The Defense Department’s chief weapons buyer released an update Wednesday to the overarching policy document governing military acquisition that emphasizes custom acquisition strategies that are tailored to the product or service being purchased.
The updated version of Department of Defense Instruction 5000.02 — Operation of the Defense Acquisition System — “emphasizes tailoring of program structures, content, and decision points to the product being acquired,” Frank Kendall, undersecretary of defense for acquisition, technology and logistics, said in a memorandum accompanying the release. Unlike the previous version of the policy, which contained a single sample program structure, the new guidance outlines several program models to serve as a starting point from which program managers can develop the best acquisition strategy for a particular product or system, Kendall said.
For example, one model covers hardware-intensive programs. Another provides a general outline of a software acquisition program unique to the Defense Department. Other models cover hybrid software and hardware programs, incremental software deployment efforts, and accelerated acquisition programs.
Senior program officials “have been given broad authority to tailor program acquisition strategies,” Kendall wrote.
Kendall also alluded to the new policy guidance as a living document focused on what he called “continuous process improvement” — the driving force behind his Better Buying Power initiatives. “We will never stop learning from our experience, and we will never completely exhaust the potential for improvement in how we acquire weapons and other systems for the Department,” Kendall wrote. “Therefore, I do not consider this or any version of DODI 5000.02 to be the final word on acquisition policy.”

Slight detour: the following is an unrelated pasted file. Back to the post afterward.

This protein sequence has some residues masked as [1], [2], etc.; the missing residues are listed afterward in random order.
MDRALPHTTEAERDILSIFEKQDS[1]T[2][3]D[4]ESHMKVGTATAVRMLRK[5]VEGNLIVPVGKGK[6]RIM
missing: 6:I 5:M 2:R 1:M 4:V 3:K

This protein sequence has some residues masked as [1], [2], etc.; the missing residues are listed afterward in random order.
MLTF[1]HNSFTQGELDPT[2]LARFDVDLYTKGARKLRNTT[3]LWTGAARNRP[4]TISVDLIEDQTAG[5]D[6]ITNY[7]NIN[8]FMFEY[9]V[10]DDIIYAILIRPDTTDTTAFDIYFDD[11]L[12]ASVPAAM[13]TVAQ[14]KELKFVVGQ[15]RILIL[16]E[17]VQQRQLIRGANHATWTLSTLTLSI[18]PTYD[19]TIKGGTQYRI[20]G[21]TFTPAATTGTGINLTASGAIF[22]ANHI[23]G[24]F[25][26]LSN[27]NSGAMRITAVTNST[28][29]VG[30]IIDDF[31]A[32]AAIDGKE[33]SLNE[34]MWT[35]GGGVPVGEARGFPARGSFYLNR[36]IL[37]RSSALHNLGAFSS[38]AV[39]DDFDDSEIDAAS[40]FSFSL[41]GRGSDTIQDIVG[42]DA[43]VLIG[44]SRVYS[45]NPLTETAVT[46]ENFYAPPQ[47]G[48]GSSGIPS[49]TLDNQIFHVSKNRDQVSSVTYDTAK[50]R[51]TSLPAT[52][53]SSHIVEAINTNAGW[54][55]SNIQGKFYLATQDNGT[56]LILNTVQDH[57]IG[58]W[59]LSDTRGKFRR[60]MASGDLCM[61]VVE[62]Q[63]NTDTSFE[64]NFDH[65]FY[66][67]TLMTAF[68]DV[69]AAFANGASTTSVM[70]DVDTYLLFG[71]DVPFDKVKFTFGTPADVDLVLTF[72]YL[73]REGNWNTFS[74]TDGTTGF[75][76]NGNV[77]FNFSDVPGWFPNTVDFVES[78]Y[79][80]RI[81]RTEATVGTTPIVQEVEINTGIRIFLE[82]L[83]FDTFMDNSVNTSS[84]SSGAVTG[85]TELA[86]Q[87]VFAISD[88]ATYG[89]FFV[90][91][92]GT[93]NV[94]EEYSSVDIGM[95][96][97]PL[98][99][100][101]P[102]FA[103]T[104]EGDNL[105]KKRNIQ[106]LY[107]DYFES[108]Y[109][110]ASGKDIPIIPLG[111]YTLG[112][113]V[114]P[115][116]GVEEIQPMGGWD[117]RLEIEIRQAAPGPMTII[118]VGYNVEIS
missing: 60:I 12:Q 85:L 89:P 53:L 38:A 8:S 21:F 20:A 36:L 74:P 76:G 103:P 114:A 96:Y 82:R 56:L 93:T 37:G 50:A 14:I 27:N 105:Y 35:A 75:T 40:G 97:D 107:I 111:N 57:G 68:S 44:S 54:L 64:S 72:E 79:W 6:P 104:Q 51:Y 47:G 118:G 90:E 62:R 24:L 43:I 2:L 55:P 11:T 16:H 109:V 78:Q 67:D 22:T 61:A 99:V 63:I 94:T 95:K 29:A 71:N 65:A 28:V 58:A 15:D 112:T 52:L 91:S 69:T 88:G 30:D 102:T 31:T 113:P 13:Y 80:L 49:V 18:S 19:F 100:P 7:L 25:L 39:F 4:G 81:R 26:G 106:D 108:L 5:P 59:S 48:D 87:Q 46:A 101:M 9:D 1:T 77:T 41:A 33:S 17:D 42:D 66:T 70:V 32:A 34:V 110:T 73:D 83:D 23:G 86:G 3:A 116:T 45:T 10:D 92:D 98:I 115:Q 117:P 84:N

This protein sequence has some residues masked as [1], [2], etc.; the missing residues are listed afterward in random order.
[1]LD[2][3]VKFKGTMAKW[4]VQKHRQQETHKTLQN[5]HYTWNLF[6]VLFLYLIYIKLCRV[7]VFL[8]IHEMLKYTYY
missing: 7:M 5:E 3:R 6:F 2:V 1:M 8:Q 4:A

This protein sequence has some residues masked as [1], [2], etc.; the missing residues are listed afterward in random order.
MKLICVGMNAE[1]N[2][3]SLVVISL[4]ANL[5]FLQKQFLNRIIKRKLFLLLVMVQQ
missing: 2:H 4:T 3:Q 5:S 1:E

In fact, additions are already in production, Kendall said. The Pentagon is working closely with Congress to “simplify and rationalize” a complex set of statutory requirements that have become a burden for program managers. The 154-page instruction includes 30 pages of program categories and reporting requirements to which acquisition officers must adhere. For example, the instruction includes two tables spanning 11 pages that cover statutory and regulatory milestone and phase information reporting requirements.
“These burdensome and overlapping requirements are reflected in the dense tables,” Kendall said. “I am hopeful that a much shorter set of the tables … can be published as a result of our ongoing legislative initiative.”
That sentiment was echoed by Sean Stackley, the Navy’s assistant secretary for research, development and acquisition, who spoke at the Atlantic Council in Washington, D.C., the same day the new policy guidance released.
“We need precious little new legislation that will trigger added bureaucracy to respond to new requirements levied against an already Byzantine process,” Stackley said. “My prayer for relief … is that the Congress will first consider rolling back past legislation that encumbers our ability to do our jobs.”
Progress has been made, however, in the Pentagon’s ability to tap into the commercial marketplace for critical components that power unique military systems, according to Stackley. “We’re long removed from [military specifications for] computing systems,” he said. “Now we’re at the stage where the intense demands for computing power by our complex weapons systems are able to be met by commercial hardware inside of a militarized cabinet with military-unique software for the mission. So what you’re hearing is renewed emphasis on identifying those opportunities where we can tap into the commercial base and employ that technology for military systems.”
Kendall has also started work on a cybersecurity enclosure that will address the department’s need to include cybersecurity in the early design phases of major acquisitions and to manage security risk throughout the program’s life cycle. “We must do a better job of protecting our systems and everything associated with them from cyber threats,” Kendall said.